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Lecture 27 Molecular orbital theory III. Applications of MO theory Previously, we learned the bonding in H 2 +. We also learned how to obtain the energies.

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Presentation on theme: "Lecture 27 Molecular orbital theory III. Applications of MO theory Previously, we learned the bonding in H 2 +. We also learned how to obtain the energies."— Presentation transcript:

1 Lecture 27 Molecular orbital theory III

2 Applications of MO theory Previously, we learned the bonding in H 2 +. We also learned how to obtain the energies and expansion coefficients of LCAO MO’s, which amounts to solving a matrix eigenvalue equation. We will apply these to homonuclear diatomic molecules, heteronuclear diatomic molecules, and conjugated π- electron molecules.

3 MO theory for H 2 + (review) φ + = N + (A+B) bonding φ – = N – (A–B) anti-bonding φ – is more anti-bonding than φ + is bonding E1sE1s R

4 MO theory for H 2 + and H 2 MO diagram for H 2 + and H 2 (analogous to aufbau principle for atomic configurations) Reflecting: anti-bonding orbital is more anti-bonding than bonding orbital is bonding H2+H2+ H2H2

5 Matrix eigenvalue eqn. (review)

6 MO theory for H 2 α is the 1s orbital energy. β is negative. anti-bonding orbital is more anti-bonding than bonding orbital is bonding.

7 MO theory for H 2

8 MO theory for He 2 and He 2 + He 2 has no covalent bond (but has an extremely weak dispersion or van der Waals attractive interaction). He 2 + is expected to be bound. He 2 He 2 +

9 A π bond is weaker than σ bond because of a less orbital overlap in π. σ and π bonds σ bond π bond

10 MO theory for Ne 2, F 2 and O 2 Ne 2 F2F2 O2O2 Hund’s rule O 2 is magnetic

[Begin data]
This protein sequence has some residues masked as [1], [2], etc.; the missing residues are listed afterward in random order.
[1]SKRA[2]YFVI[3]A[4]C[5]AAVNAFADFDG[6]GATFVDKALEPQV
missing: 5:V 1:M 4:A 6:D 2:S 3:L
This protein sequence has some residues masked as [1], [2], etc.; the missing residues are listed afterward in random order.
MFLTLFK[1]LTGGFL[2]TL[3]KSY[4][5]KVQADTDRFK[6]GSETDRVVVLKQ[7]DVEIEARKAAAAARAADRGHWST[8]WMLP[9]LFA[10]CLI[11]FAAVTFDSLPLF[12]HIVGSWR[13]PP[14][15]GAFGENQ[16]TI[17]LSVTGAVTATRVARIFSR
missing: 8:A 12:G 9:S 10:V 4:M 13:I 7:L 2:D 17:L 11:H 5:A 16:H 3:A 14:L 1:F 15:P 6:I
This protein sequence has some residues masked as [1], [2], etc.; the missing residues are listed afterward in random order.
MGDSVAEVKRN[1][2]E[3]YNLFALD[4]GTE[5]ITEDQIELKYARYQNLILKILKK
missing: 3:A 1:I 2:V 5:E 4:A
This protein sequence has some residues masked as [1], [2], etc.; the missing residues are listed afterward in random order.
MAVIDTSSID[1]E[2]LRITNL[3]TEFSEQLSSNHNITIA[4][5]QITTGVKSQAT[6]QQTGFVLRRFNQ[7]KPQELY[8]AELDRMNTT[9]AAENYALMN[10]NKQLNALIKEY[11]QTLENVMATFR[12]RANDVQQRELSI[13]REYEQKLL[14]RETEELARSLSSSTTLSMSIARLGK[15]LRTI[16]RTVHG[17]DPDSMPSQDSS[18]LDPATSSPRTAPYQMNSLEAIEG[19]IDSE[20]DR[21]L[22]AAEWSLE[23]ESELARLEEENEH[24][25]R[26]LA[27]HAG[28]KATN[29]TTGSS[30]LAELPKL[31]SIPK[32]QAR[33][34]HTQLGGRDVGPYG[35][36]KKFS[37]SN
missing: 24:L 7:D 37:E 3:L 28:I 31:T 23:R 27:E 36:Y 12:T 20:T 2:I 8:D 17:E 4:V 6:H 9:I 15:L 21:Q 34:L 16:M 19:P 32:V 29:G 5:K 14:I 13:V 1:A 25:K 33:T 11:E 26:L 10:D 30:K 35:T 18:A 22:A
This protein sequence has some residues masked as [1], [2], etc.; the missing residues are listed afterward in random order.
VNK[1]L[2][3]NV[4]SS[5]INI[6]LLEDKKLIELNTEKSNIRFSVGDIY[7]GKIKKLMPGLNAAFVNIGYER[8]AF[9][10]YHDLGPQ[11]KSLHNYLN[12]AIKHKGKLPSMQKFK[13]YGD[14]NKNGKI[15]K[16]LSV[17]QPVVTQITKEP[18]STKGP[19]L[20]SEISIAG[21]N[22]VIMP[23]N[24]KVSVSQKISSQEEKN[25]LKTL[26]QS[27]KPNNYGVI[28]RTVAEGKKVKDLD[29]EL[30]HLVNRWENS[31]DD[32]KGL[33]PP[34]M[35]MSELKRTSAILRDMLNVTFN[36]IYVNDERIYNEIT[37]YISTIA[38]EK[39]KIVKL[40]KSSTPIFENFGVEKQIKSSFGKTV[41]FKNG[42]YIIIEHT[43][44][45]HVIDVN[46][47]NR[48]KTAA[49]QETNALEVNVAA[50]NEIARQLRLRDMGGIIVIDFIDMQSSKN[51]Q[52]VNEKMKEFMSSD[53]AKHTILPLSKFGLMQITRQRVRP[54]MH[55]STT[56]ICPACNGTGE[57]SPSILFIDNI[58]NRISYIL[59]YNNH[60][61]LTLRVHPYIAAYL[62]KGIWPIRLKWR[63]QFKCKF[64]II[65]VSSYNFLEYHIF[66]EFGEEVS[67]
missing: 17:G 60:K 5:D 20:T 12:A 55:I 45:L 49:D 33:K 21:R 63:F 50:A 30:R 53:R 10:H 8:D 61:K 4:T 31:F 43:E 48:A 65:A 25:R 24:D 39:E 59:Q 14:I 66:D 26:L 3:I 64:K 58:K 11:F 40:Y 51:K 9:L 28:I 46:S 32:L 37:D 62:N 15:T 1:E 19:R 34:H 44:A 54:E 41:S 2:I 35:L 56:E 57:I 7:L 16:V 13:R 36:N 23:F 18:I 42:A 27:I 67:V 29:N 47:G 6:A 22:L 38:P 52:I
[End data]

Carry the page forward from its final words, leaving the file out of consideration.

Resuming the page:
11 MO theory for N 2, C 2, and B 2 N2N2 C2C2 B2B2 Hund’s rule B 2 is magnetic

12 Polar bond in HF The bond in hydrogen fluoride is covalent but also ionic (H δ+ F δ– ). H 1s and F 2p form the bond, but they have uneven weights in LCAO MO’s. H δ+ F δ–

13 Polar bond in HF Calculate the LCAO MO’s and energies of the σ orbitals in the HF molecule, taking β = –1.0 eV and the following ionization energies (α’s): H1s 13.6 eV, F2p 18.6 eV. Assume S = 0.

14 Matrix eigenvalue eqn. (review) With S = 0,

15 Polar bond in HF Ionization energies give us the depth of AO’s, which correspond to −α H1s and −α F2p.

16 Hückel approximation We consider LCAO MO’s constructed from just the π orbitals of planar sp 2 hybridized hydrocarbons (σ orbitals not considered) We analyze the effect of π electron conjugation. Each p z orbital has the same. Only the nearest neighbor p z orbitals have nonzero. Centered on the nearest neighbor carbon atoms

17 Ethylene (isolated π bond) αα β Resonance integral (negative) Coulomb integral of 2p z

18 Ethylene (isolated π bond)

19 Butadiene 12 β 34 β β

20 Butadiene Two conjugated π bonds Two isolated π bonds extra 0.48β stabilization = π delocalization

21 Cyclobutadiene 12 β 43 β β β

22 Cyclobutadiene No delocalization energy; no aromaticity

23 Cyclobutadiene β1β1 β1β1 β2β2 β2β

24 Cyclobutadiene Spontaneous distortion from square to rectangle?

25 Homework challenge #8 Is cyclobutadiene square or rectangular? Is it planar or buckled? Is its ground state singlet or triplet? Find experimental and computational research literature on these questions and report. Perform MO calculations yourself (use the NWCHEM software freely distributed by Pacific Northwest National Laboratory).

26 Summary We have applied numerical techniques of MO theory to homonuclear diatomic molecules, heteronuclear diatomic molecules, and conjugated π electron systems. These applications have explained molecular electronic configurations, polar bonds, added stability due to π electron delocalization in butadiene, and the lack thereof in cyclobutadiene. Acknowledgment: Mathematica (Wolfram Research) & NWCHEM (Pacific Northwest National Laboratory)


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